This is a familiar scene to anyone who knows Halifax, and many of the buildings remain little changed to this day. The clothes are different, the shops are different, and the buildings at the bottom of the street are long gone, but the fine looking neo-gothic building on the right of the photograph is still standing. It was built at the end of the nineteenth century at the same time as the neighbouring Borough Market. It incorporates an arcade – the Old Arcade – that provides a lead-in to one of the main entrances of the market. The shop at the corner at the time of this 1904 postcard was chemist shop of Gibson Dixon who managed to sell everything from corn plasters to tonic wine, patent cures to peppermint cordial.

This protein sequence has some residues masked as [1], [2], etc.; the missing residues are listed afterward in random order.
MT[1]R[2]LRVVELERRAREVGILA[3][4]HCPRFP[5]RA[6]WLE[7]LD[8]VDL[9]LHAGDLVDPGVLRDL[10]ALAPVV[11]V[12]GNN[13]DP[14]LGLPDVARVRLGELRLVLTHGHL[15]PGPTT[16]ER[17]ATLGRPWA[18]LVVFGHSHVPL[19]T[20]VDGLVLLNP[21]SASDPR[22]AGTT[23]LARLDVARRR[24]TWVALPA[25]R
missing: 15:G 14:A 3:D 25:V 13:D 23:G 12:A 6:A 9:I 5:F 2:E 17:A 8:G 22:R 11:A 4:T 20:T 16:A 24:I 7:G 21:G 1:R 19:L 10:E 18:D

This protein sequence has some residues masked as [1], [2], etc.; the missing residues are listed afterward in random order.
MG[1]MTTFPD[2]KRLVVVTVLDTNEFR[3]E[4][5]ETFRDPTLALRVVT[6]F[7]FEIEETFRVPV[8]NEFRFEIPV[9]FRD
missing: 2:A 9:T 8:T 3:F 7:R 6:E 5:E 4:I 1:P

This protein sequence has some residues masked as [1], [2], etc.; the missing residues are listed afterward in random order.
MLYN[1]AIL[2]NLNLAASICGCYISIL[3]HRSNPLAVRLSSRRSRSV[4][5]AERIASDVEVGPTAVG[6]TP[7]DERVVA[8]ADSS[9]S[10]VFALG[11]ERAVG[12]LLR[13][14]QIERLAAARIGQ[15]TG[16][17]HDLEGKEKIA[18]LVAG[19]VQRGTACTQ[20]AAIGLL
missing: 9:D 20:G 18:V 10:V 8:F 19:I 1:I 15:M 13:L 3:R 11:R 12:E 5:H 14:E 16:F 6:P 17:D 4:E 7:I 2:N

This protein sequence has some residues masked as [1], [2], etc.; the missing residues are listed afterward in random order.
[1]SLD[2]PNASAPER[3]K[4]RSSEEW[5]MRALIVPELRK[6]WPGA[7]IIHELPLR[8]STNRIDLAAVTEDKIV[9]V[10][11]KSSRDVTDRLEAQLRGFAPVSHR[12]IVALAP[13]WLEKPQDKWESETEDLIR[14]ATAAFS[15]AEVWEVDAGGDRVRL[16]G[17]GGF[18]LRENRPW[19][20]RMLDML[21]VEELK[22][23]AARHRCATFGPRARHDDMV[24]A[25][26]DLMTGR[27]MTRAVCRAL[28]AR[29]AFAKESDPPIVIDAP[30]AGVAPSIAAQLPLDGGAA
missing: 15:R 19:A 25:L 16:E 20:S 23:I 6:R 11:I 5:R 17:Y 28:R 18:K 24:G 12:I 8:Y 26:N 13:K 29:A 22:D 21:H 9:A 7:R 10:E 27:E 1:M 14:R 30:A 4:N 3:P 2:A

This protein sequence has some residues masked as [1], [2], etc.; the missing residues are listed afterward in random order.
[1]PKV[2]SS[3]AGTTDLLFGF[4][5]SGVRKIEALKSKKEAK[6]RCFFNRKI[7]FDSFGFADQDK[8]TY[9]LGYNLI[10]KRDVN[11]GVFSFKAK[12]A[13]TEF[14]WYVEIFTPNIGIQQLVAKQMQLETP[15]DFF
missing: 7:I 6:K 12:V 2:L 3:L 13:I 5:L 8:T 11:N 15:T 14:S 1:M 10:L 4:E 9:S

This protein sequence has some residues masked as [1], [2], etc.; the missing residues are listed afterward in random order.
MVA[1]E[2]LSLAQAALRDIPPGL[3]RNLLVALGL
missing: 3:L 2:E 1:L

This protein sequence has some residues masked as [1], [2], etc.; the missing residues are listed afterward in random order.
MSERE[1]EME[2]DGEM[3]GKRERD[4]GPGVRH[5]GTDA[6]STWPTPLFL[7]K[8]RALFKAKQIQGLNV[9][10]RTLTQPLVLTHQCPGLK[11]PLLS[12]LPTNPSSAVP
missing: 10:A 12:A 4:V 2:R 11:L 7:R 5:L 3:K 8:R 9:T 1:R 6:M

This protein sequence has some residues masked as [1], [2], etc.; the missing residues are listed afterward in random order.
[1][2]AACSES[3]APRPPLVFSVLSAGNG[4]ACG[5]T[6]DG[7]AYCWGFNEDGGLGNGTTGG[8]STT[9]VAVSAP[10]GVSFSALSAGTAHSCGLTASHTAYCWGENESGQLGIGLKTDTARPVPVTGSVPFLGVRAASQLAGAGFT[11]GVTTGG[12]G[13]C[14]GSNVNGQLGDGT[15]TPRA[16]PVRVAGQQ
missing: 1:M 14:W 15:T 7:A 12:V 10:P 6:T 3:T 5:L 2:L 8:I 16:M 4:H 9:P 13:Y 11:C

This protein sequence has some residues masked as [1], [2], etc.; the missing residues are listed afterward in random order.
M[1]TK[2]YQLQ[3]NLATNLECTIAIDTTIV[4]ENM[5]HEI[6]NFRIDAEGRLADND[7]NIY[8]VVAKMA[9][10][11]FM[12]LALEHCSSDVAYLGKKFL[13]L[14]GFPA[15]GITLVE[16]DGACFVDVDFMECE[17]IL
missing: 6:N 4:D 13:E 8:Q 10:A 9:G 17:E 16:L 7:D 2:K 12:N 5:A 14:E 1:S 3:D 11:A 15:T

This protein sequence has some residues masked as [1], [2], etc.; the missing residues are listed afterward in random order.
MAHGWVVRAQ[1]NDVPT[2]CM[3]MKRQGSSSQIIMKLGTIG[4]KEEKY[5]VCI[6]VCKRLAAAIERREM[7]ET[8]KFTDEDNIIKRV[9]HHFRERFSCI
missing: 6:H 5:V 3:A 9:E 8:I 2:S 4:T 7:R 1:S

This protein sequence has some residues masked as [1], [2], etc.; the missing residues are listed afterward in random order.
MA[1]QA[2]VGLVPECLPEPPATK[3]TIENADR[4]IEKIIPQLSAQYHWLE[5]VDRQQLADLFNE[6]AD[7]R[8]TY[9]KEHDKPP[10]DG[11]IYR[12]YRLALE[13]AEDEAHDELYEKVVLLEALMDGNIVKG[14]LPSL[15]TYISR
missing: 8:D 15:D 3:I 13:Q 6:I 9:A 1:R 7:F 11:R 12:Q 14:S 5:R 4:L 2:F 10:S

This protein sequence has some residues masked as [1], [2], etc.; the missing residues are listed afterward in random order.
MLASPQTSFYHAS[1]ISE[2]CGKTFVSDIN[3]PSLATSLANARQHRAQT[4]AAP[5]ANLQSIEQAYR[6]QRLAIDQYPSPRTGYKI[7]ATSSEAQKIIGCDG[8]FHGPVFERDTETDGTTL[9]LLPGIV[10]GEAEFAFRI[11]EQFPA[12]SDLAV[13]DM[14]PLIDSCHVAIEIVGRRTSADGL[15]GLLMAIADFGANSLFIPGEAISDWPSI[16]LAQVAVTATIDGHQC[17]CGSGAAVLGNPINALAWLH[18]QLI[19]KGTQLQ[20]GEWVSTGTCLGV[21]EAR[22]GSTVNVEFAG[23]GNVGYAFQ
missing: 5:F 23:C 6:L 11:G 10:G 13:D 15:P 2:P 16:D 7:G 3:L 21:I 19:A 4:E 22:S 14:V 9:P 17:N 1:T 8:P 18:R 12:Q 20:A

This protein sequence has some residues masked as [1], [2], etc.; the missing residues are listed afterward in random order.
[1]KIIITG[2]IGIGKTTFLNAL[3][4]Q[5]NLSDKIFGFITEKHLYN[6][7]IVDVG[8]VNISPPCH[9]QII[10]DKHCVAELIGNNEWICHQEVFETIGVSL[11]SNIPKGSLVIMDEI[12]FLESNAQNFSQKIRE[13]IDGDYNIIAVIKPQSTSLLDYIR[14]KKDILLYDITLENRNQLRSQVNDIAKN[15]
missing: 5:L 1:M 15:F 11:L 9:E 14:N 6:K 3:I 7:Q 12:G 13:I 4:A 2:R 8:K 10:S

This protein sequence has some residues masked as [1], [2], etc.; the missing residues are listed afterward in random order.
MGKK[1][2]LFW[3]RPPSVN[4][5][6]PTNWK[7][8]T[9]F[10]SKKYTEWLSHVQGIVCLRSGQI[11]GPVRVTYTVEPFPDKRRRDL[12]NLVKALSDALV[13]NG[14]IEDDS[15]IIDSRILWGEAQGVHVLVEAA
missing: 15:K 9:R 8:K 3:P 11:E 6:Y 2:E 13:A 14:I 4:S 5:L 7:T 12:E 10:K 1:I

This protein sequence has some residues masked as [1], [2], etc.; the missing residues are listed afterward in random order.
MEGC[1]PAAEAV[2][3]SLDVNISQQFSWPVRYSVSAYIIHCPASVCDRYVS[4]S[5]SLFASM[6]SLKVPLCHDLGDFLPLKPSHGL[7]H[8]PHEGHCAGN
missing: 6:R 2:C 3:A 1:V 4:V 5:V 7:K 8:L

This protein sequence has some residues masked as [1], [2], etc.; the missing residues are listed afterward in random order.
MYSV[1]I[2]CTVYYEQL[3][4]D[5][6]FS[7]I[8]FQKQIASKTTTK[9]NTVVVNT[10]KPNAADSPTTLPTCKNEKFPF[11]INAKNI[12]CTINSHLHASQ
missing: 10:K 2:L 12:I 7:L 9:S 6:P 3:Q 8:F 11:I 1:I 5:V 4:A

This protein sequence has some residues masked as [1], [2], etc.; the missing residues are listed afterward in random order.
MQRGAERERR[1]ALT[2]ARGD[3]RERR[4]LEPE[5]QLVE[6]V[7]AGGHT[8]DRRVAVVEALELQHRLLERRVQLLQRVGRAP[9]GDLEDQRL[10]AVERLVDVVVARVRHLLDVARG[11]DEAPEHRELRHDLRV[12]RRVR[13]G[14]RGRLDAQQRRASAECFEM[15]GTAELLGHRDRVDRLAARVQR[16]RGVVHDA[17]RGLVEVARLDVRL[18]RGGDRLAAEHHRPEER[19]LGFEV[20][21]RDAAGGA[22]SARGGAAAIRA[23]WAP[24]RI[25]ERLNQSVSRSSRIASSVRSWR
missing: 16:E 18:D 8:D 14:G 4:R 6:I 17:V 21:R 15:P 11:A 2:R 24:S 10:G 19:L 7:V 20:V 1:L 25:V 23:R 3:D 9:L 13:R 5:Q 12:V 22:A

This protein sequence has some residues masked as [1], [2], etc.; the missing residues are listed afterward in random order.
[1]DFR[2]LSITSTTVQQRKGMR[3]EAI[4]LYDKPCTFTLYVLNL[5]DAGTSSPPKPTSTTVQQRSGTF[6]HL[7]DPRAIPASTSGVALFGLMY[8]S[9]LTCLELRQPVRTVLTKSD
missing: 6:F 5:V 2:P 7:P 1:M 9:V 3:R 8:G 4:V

The card was posted from Halifax in May 1904 and it was addressed to a certain Mr Neilson who was stationed with the Burma Oil Company in Rangoon. The chances are that this was Richard Gillies Neilson who was a chemist working for the oil company at the start of the twentieth century. It is not clear who is friend in Halifax was who sent him the card. Whoever he was, he was able to inform Richard Neilson that whilst he was sweating in the noonday sun in far-off Burma, it was snowing in Halifax. Little changes.